If there wasn't enough to worry about already, hackers have now figured out a way to attack computers though the subtitles in videos. The new vulnerability allows remote attackers to take complete control of machines using malicious subtitle files, including those commonly used with video applications and systems such as VLC, Kodi (XBMC), Popcorn-Time, and strem.io.

The problem is so widespread among so many different video playback tools that the number of potentially vulnerable machines could be as high as 200 million worldwide, according to Check Point Software Technologies, the security company whose researchers first discovered the issue.

An Open Door

This particular method of mounting an attack seems especially insidious because it can be executed so easily. Hackers can take complete control over the entire subtitle supply chain without resorting to man-in-the-middle attacks or requiring any user interaction. Other attacks require that hackers intercept network traffic between two parties, convince users to visit malicious Web pages or download malicious code.

That is not the case here. Instead, the attack is launched though the use of a malicious subtitle file, such as a .srt file, crafted by the hacker. The malicious file can then be uploaded to one of a number of free subtitle repositories such as OpenSubtitles.org. Oftentimes, there may be multiple files with different versions of the subtitles stored on the repositories. In that case, the repositories will rank the different files in order of perceived quality.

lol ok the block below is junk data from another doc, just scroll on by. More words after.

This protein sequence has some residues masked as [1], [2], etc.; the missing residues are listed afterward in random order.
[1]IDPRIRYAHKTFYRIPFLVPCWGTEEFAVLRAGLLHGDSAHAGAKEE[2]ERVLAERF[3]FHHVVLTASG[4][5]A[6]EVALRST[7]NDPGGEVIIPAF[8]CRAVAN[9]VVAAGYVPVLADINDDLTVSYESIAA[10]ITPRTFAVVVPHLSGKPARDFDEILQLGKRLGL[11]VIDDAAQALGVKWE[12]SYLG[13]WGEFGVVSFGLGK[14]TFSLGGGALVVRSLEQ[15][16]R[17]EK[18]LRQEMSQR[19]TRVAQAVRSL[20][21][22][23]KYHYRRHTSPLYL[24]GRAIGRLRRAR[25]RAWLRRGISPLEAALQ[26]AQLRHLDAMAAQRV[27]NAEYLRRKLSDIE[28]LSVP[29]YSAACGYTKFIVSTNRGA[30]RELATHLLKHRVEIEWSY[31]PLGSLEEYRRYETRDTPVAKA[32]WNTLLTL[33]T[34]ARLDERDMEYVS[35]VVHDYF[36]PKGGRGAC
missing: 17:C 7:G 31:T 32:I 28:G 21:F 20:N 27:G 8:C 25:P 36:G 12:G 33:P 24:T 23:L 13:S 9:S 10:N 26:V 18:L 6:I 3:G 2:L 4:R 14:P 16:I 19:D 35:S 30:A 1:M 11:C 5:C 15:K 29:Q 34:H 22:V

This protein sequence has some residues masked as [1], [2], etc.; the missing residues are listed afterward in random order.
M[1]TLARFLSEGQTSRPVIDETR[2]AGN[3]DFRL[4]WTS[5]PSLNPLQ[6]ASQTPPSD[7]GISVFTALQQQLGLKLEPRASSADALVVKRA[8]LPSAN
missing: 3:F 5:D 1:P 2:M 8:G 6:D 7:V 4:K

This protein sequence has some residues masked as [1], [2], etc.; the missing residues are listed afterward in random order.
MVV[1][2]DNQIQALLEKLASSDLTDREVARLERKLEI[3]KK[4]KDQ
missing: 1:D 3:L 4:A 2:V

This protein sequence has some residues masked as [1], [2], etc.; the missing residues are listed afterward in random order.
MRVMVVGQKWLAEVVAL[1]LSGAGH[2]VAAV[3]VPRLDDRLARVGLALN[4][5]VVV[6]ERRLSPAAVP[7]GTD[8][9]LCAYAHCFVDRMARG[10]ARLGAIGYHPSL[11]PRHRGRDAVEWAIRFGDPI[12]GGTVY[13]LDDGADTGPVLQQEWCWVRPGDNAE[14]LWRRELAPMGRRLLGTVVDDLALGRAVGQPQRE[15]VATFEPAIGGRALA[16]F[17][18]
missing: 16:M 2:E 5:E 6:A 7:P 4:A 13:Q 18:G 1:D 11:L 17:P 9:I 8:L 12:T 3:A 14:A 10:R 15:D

But the researchers from Check Point found that they were able to manipulate the ranking algorithms used by these repositories, allowing them to ensure that their malicious file would receive the highest ranking. That is important not only because many users rely on those rankings to decide which files to download, but many platforms automatically download subtitle files and use the repositories' ranking systems to choose which to download.

Too Many Formats

One of the main problems is that subtitle files are usually viewed as simple -- and benign -- text files, which means they don't often receive the same level of vetting from antivirus programs as other files user might download. In addition, there are more than 25 different types of subtitle formats in existence, making it difficult for video apps to correctly identify whether particular files are malicious.

At the same time, the large number of video players on the market adds to the challenge of developing a coordinated set of tools to combat the problem. Once users load the subtitle files into their video players, the attack is launched. Once loaded, the malicious files could deliver almost any kind of payload, including ransomware, or steal sensitive information from users' computers.

Although Check Point has only tested four video apps for the vulnerability, the company said many more video players could also be affected.